Baghdad High combines the video diaries of four Iraqi teen boys during their 2006-07 senior year in the violence-fraught capital. The boys are religiously diverse "sons of Mesopotamia" who look to pass their national exams while U.S. helicopters patrol overhead, power outages persist, checkpoints must be negotiated every morning, and nighttime walks to a neighbor's house are a mortal risk. Putting the trials of MTV reality-show prima donnas in perspective, the middle-class quartet will be relatable to this BBC/HBO production's audience in their easy embrace of Western kid stuff (dopey cell-phone videos, Britney and 2Pac as bedroom accompaniment for Koran study, "fuck!" as an interjection in Arabic sentences) and dealings with generational tensions (the frustration and anxiety of anguished parents grappling with financial and political hardship and the option of abandoning Baghdad, as a quarter of the school's students do by midyear).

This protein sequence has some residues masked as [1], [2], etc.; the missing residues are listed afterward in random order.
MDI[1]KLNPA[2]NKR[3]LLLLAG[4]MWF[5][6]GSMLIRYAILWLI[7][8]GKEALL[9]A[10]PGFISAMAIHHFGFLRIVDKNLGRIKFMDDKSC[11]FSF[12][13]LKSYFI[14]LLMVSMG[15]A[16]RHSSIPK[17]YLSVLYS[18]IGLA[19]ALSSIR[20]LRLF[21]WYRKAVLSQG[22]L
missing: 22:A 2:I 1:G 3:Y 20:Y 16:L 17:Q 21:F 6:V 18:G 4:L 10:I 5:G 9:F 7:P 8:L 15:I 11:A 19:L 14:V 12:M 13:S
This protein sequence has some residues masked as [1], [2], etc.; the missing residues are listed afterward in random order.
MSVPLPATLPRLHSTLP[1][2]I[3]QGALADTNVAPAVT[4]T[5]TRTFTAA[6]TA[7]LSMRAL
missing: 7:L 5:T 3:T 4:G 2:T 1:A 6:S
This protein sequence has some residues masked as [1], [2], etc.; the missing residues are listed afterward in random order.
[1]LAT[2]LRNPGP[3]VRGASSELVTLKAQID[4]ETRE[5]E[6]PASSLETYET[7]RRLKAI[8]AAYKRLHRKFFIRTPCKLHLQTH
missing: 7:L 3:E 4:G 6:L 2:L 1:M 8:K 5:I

In assembling their protégés' footage and augmenting it with interviews with their families, directors Ivan O'Mahoney and Laura Winter balance portraying an everyday sense of the adolescents' wartime anxiety with the more commonplace juvenile relief; a friendly insult in this time and place is "If Chemical Ali really wanted to destroy the north, he'd fill a rocket with (your) socks." Reflecting their elders' varying reactions to Saddam's conviction and execution, from exultation to concern, the boys' nerves fray at the imminent verdict of their exam grades; unsure if their tenuous nation is on the edge of civil war, to pass on to university offers an uncertain but plausible hope for a future of stability and peace. Words on the country's combative political factions or the American agenda are scarce in Baghdad High; its students' wary eyes, shaky confidence, and will to endure another day in the war zone that is home are the spine of its argument.